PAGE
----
I’ve written about my father before, but I’ve never really written about my mom. Not because there’s nothing to say, but because there’s too much to say. It’s scary to write about her! How can I do my mom justice? How can anyone?
I don’t know that I’d call myself a “mama’s boy” because I’m too much of a jerk for that – and every time I go home I revert to being a teenager again, which means I’m even less nice to everyone than normal, no matter how long I was in your womb! – but moms are pretty special, and it’s hard to capture every reason why. In the case of my mom, it’s particularly hard, because she’s so nice.
It’s hard to praise niceness. Niceness can seem bland. But there’s nothing bland about my mom.
If you’re a cynic like me, niceness can feel superficial, if not flat-out artificial. But niceness is underrated. Because true niceness is about more than simply being nice, it’s about being generous, and compassionate, selfless and patient, kind and understanding. My mother is all of those things, and then some.
Of course, “nice” doesn’t mean “perfect.”
She used to chase me and my brothers around with a wooden spoon when we were being brats, she can’t help herself from saying “you look tired” every time she sees me, often before she even says hello, and she inexplicably loves Denis Leary, potty-mouth and all. She also puts an R at the end of “idea” and I don’t even know what she’s doing when she pronounces “LaGuardia,” but it’s my mom, so you let it slide. She’s too nice to criticize.
Unfortunately, pretty much all I inherited from her was my fair Irish skin and an uncanny ability to never forget an actor’s face. If I’d gotten some of her personality, I’d probably have more friends – and a less successful blog! That said, I may not be as nice as my mom, but I definitely got some of my sarcasm from her: the weirdest thing about my mom is how easily a phrase like “And deal with those crowds? Kill yourself!” rolls of the tongue of someone who is otherwise so mild-mannered.
Thankfully, especially for me, it’s not the cheery kind of nice, or the kind that reeks of trying too hard. She’s not chipper or in your face with constant positivity and uplift or any of that nonsense. Her niceness is not a put-on; it doesn’t take my mom any effort to be the way she is, she’s just being herself. Being nice comes naturally to her. It’s who she is, and what she does.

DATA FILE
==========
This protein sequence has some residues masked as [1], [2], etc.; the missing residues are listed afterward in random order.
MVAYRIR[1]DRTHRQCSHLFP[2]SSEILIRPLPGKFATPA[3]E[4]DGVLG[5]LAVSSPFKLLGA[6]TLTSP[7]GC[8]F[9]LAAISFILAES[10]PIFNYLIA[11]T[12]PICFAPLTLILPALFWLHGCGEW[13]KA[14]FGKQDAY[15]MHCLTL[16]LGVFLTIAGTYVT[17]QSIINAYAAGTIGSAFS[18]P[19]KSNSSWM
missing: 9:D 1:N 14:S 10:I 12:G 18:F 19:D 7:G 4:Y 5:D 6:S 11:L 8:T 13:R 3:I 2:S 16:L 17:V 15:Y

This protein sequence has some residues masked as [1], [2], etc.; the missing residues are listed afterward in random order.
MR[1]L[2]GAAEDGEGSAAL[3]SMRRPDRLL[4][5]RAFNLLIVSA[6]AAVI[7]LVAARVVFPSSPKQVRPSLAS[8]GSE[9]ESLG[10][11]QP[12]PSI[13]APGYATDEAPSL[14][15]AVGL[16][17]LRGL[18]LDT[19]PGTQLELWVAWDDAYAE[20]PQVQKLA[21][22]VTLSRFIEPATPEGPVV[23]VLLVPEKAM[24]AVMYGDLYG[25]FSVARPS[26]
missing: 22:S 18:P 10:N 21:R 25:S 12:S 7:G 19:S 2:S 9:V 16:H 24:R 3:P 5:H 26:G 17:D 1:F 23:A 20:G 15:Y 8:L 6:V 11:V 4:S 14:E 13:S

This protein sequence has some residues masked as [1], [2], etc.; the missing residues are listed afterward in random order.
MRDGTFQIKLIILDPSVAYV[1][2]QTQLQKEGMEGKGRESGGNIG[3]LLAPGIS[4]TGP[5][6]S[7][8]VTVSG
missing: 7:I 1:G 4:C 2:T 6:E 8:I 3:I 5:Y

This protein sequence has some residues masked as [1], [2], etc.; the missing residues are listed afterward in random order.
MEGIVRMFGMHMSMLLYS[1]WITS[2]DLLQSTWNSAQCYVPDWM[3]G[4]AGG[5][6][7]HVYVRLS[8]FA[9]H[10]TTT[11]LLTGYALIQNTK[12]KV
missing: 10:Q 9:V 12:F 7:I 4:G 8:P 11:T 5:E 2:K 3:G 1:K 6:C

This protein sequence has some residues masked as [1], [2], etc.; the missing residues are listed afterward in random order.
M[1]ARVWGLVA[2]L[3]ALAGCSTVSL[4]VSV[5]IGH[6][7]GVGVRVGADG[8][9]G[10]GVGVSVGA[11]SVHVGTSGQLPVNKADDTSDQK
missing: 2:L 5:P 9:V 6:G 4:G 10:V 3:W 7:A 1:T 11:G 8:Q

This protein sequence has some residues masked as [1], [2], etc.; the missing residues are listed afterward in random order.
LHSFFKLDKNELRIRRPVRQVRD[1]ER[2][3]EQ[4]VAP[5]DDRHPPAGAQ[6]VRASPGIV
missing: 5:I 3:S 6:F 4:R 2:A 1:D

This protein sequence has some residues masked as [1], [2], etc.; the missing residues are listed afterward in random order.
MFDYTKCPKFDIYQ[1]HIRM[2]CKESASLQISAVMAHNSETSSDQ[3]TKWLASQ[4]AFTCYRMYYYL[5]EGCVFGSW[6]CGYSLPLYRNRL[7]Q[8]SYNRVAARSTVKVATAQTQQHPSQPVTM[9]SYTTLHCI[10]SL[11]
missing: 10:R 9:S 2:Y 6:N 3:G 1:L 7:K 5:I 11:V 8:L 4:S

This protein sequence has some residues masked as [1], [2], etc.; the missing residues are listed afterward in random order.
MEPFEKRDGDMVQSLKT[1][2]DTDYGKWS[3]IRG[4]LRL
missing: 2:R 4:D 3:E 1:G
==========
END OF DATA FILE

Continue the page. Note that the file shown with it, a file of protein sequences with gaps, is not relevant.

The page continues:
She volunteers at the hospital on a weekly basis, she has a collection of greeting cards to dispatch the minute anyone she’s ever met hits a milestone or suffers a loss, she’s more likely to ask after your health than she is to be concerned about her own. She has arthritis but doesn’t let it stop her from going sledding with Detective Munch or waking up early with The Hammer when we visit, just so we can get a little break, even though she’s in her late 50s – wink wink!
That’s another thing about my mom – she’s youthful in a way that belies her actual age. You would never guess she’s nearing 60! It’s insane, and probably the primary reason I can still pass for twenty-something (just let me have this).
Everyone loves my mom. My kids love my mom. My wife loves my mom. And she should, because if it wasn’t for a long chat I had with my mother at the very beginning of my relationship with Mom and Buried, during which she told me I’d never do better (right after she told me I looked tired – over the phone!), she might not be my wife!
Speaking of marriage, my parents have been married for more than 50 years, and while I’ve been with Mom and Buried long enough to know that love is not the sole reason people stay together, I know you don’t last fifty years without it.
You also don’t last fifty years married to one of the men in my family without being tough, no matter how nice you may be. I remember the first time I brought Mom and Buried home, she thought my father and I were having an explosive argument but we were simply conversing. My mother has been at the center of that storm my entire life. Kill yourself!
In a few weeks, one of my older brothers is getting married. He’ll be sharing a traditional dance with my mother, no matter how reluctant he is, because like me, he knows how lucky he is to have been raised by such a “nice” person. And he knows that if he tries to back out, she’ll brain him (in her own words).
When I started writing this, I worried that describing my mother as “nice” was too generic. Saying someone is “nice” is like saying a blind date has “a good personality.” It’s faint praise. Except in my mother’s case, her niceness isn’t faint; it’s blaring. So I came to terms with the fact that niceness is a massive virtue, one of many my mother has, and that nearly every description of her will seem like a understatement.
Sometimes it takes something small to describe something so vast.
As my father just told me when I mentioned this post, “You can’t describe ‘one in a million’ with just one word.”